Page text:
Este artículo ha sido traducido por nosotros en Español
NEW BRUNSWICK, NJ—The city’s police department has opted to pay $75,000 to a man who sued them after the department wrongly arrrested and imprisoned him for nearly a year.
Jose Granados-Joya alleged in a lawsuit that officers arrested twice as many people as they should have after a fight in February 2011, and gave false testimony to a grand jury later that year, keeping him in prison for eleven months.
Officials confirmed the two additional victims of false arrests did not pursue cases against the government to conclusion, but they did not object to repeated characterizations that Granados-Joya had been falsely imprisoned.
The city’s longtime attorney William Hamilton acknowledged that Granados-Joya spent eleven months “in the can for reasons that I can’t explain.”
“It apparently arose with a big scramble in the street,” that eventually led to an assault, Hamilton told New Brunswick Today.
City Council President Escobar was caught off guard by tough questions from this newspaper about the incident for the second City Council meeting in a row.
“I am not immediately opinion there because I have no details about the case,” said Council President Rebecca Escobar. “Obviously, it was found that it was an unfortunate incident, but I don’t know any details to give an opinion on it.”
Escobar would typically abstain from voting on expenses related to the case, indicating one of the police officer defendants was “like family” to her.
The Mayor’s Office declined to comment on the $75,000 settlement, the costs of which will be passed on to 22 different towns who participate in the Middlesex County Municipal Joint Insurance Fund.
Police Director Anthony Caputo and Captain JT Miller did not respond to requests for comment on the matter.
The original case was filed against former Middlesex County Proseuctor Bruce Kaplan, who has since become a judge, the Middlesex County Department of Corrections, the NBPD, and seven of its officers.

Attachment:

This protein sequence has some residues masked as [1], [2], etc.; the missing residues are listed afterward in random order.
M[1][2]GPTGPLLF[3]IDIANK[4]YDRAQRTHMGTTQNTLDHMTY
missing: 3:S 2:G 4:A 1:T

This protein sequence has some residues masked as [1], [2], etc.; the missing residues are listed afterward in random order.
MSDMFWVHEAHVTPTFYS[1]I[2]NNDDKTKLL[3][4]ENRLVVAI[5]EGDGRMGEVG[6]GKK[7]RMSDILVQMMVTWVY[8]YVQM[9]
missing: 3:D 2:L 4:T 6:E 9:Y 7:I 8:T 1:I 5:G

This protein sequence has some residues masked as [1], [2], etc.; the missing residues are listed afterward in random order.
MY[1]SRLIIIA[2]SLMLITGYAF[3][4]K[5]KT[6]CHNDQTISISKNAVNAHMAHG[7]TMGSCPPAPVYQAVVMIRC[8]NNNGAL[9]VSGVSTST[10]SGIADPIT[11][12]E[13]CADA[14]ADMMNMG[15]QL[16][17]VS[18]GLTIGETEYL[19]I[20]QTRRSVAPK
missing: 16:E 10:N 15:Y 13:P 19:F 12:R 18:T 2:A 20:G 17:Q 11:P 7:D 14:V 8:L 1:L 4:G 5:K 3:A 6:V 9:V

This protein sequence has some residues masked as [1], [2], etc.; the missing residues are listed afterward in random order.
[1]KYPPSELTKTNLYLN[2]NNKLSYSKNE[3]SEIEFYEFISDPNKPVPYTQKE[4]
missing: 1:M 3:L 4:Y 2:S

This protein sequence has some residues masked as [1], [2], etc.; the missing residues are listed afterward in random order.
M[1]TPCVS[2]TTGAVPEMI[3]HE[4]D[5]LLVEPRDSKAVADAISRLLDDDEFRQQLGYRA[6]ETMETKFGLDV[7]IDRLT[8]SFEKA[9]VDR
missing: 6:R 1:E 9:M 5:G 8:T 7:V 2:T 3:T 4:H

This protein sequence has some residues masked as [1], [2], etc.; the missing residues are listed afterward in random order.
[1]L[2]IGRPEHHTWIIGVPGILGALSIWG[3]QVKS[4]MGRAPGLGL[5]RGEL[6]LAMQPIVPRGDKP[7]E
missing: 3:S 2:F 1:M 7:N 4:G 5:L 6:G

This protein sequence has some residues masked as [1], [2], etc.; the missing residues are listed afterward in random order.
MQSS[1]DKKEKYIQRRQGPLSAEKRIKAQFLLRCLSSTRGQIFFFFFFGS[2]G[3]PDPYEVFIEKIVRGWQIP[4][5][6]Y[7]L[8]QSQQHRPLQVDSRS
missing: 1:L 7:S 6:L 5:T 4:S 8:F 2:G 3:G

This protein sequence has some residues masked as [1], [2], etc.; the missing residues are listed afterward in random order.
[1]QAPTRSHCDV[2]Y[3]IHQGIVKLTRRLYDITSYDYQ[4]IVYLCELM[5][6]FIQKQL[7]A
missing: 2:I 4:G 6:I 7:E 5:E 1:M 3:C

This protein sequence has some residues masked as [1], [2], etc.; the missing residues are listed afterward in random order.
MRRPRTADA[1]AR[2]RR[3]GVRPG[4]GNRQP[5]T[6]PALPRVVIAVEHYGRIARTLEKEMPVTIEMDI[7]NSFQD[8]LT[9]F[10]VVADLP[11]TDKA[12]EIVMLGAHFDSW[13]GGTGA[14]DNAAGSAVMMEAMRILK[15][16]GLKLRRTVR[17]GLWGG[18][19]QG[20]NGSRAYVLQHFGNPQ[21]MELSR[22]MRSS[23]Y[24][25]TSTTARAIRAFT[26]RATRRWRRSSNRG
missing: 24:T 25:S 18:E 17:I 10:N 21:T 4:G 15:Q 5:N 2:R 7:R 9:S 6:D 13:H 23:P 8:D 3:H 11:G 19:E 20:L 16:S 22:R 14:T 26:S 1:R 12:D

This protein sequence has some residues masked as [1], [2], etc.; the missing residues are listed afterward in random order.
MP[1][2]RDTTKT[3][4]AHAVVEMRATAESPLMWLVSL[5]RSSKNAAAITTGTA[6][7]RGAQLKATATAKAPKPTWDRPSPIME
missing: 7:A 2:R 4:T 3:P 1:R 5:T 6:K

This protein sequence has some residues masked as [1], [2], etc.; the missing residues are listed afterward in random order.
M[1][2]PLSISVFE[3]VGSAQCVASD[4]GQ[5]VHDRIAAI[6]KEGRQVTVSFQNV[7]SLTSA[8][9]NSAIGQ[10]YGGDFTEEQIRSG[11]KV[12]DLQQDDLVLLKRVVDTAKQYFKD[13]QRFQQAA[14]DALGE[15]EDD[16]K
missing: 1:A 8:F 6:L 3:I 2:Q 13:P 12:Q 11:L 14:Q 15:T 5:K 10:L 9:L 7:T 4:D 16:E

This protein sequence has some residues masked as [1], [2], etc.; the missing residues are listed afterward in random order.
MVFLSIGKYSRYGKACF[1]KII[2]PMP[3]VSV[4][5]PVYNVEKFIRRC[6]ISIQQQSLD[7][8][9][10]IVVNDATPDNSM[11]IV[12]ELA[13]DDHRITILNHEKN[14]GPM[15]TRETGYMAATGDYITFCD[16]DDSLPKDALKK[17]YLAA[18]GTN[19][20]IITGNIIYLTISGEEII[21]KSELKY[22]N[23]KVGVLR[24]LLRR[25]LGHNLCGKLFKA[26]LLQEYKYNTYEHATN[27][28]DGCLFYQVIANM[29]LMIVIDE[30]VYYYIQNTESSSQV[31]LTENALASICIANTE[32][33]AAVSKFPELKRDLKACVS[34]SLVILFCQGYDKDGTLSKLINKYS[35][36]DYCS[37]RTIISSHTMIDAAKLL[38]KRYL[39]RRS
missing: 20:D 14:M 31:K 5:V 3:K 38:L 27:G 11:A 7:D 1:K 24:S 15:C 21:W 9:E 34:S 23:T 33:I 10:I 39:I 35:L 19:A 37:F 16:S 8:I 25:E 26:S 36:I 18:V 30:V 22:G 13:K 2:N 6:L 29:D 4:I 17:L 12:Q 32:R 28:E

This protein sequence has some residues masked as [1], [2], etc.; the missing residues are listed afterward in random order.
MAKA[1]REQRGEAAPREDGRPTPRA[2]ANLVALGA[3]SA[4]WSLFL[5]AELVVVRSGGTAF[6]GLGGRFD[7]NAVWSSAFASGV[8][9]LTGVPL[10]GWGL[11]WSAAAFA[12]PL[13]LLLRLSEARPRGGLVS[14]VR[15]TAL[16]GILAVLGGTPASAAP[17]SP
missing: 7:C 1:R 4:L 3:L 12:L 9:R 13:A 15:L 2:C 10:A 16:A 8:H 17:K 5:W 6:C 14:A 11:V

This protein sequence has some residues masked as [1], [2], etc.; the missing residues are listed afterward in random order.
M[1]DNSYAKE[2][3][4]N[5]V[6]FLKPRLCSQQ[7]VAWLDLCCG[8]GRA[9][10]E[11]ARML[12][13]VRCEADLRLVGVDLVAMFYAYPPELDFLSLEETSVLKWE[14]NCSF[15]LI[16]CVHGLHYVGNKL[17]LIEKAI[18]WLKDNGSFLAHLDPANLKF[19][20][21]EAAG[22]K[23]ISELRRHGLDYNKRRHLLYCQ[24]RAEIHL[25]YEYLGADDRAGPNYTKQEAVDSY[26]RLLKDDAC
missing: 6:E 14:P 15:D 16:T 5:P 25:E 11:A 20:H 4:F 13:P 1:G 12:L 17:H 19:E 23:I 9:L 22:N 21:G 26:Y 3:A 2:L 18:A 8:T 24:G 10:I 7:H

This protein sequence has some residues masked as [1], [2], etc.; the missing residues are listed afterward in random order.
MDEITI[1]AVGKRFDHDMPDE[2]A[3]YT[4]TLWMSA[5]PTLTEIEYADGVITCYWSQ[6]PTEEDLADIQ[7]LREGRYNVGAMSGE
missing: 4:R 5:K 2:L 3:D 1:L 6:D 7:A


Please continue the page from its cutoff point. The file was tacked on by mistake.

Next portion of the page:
“There’s a system in the courts where bail is reviewed and can be reduced,” said Hamilton, the city attorney. “I don’t know why no effort was made to secure his early release back when he was locked up.”
According to Granados-Joya’s lawsuit, filed by Mazraani & Liguori, the men were finally freed after the indictment was thrown out in January 2012.
But that only occurred because the alleged victim came forward to provide testimony that contradicted NBPD Officer Kevin Conway, according to the lawsuit.
During a June 29, 2011 grand jury presentment, “Officer Conway negligently, recklessly and/or intentionally, testified falsely that six (6) individuals including [Granados-Joya] assaulted the alleged victims,” reads the lawsuit.
But the alleged assault victim later testified that they had told police there were only three suspects involved, raising questions about why six men were arrested in connection with the crime and effectively exonerating the three men held falsely.
Conway was also one of the two officers involved in the improper disposal of court documents after the author of this article witnessed another officer throwing official NBPD ticket books in a public trash can.
Two officers were reprimanded in the internal affairs case, but police officials have refused to identify them.
Charlie is the founder and editor of New Brunswick Today, and the winner of the Awbrey Award for Community-Oriented Local Journalism. He is a proud Rutgers University journalism graduate, a community organizer, and a former independent candidate for mayor of New Brunswick.